With a budget almost twice the size of that of Storm Boy, Blue Fin was a troubled production, with conflicts between Schultz, Kruger and producer Hal McElroy on one hand and Matt Carroll on the other. After the film had been completed, Carroll had Bruce Beresford, uncredited, reshoot much of the cabin scenes in the last third of the film, with a double standing in for Kruger (who was required to lie injured anyway) as he had returned to Germany. Like Storm Boy two years earlier, the film was released in Australian cinemas in the run-up to Christmas, but failed to match the success of the earlier film. In the UK, it bypassed cinemas and had its premiere on television, as part of BBC2’s first Australian film season on 9 February 1982.
Again Greg Rowe’s performance and Geoff Burton’s cinematography do much to hold together a rather episodic narrative, with Rowe almost solo during the final act. Schultz would go on to make one of the major Australian films of the next decade, Careful He Might Hear You, but this film simply falls short of that and its predecessor. Maybe the root of its lack of appeal was that Storm Boy was a story about among other things saving animals, while Blue Fin is set against a background of hunting and killing them. Blue Fin is included on this Blu-ray disc as an extra.
Storm Boy was one of the first films I reviewed for Australia Day for The Digital Fix (or DVD Times as it was then) back in 2002. That was a DVD edition which was notably poor even by disc standards at the time. This Blu-ray release, encoded for all regions, makes previous releases redundant. The box carries a G rating, which is the equivalent of the British U, though the British Board of Film Classification gave Storm Boy a PG in 2009. Blue Fin was also a G. It has never been submitted to the BBFC, but it would be a likely PG if it ever was.
Benefitting from a digital restoration by the National Film and Sound Archive, in 4K from the original 35mm interpositive, Storm Boy is in the intended ratio of 1.85:1/ It looks very good indeed. Given its film origins, there is certainly some grain, particularly in low-light scenes, but that’s the nature of the beast, and it’s certainly filmlike. Blue Fin is presented in 720p in a ratio of 1.78:1, opened up slightly from the also intended 1.85:1. Given its limitations, such as the lower resolution, it looks fine, with solid colours and natural grain, and minor specks, particularly at the start.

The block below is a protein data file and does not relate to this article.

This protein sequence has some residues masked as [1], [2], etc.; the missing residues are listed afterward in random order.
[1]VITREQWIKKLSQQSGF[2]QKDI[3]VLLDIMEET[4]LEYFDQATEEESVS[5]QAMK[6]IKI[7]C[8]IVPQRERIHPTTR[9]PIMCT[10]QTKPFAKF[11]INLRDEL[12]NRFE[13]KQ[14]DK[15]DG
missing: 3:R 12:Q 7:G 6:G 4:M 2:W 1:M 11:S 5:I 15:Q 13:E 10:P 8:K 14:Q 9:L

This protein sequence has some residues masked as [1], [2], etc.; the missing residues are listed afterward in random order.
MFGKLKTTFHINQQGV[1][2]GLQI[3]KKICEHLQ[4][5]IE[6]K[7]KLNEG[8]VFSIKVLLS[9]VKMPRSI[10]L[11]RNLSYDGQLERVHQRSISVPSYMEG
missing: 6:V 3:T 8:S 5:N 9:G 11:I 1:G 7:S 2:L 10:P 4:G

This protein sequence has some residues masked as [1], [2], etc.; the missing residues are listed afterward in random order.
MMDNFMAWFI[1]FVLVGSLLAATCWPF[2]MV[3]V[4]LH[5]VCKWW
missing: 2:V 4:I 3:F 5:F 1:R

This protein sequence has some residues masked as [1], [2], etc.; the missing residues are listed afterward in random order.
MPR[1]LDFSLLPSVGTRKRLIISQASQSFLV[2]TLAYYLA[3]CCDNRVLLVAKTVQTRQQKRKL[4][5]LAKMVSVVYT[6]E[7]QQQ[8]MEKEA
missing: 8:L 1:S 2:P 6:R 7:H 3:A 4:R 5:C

The soundtrack for both is the original mono, rendered as DTS-HD MA 2.0 for Storm Boy and LPCM 2.0 for Blue Fin. No issues with either, which are clear and well balanced. English hard-of- hearing subtitles are available for both. I spotted no undue errors, though Mike’s teacher is rather anachronistically called “Ms Walker” when she’s clearly “Miss Walker” on the soundtrack.
The extras are mostly specific to Blue Fin rather than to Storm Boy. However, they do begin with two trailers for the latter: the theatrical (3:56) and a VHS trailer which is short enough (0:25) to be a TV spot and might indeed have been one. Specific to both films is Story Makers: Colin Thiele (25:40) made by the National Film and Sound Archive in 1988. Thiele (pronounced Tee-luh) speaks to camera and answers questions from children about his writing, and we hear and see dramatised extracts from some of his books. Including clips from the film of Storm Boy.
On to Blue Fin and Wild Reel: Greg Rowe and Hardy Kruger (9:33). unedited rushes of what appears to have been a promotional item for the film. This does mean that you get to see both Rowe and Kruger go through several takes of their speeches to camera.
Kruger gets his own profile (24:39), made for the 0-10 Network (now Network 10, a commercial free-to-air Australian television network). Interviewer Jeremy Cordeaux interviews Kruger during the filming of Blue Fin, but Kruger gets to talk about his career, including his early films in Germany and right up to date with The Wild Geese, which he had just made and which was awaiting release in Australia. Other films of his given consideration include The One Who Got Away and Flight of the Phoenix.
Finally on the disc is the trailer for Blue Fin (2:55).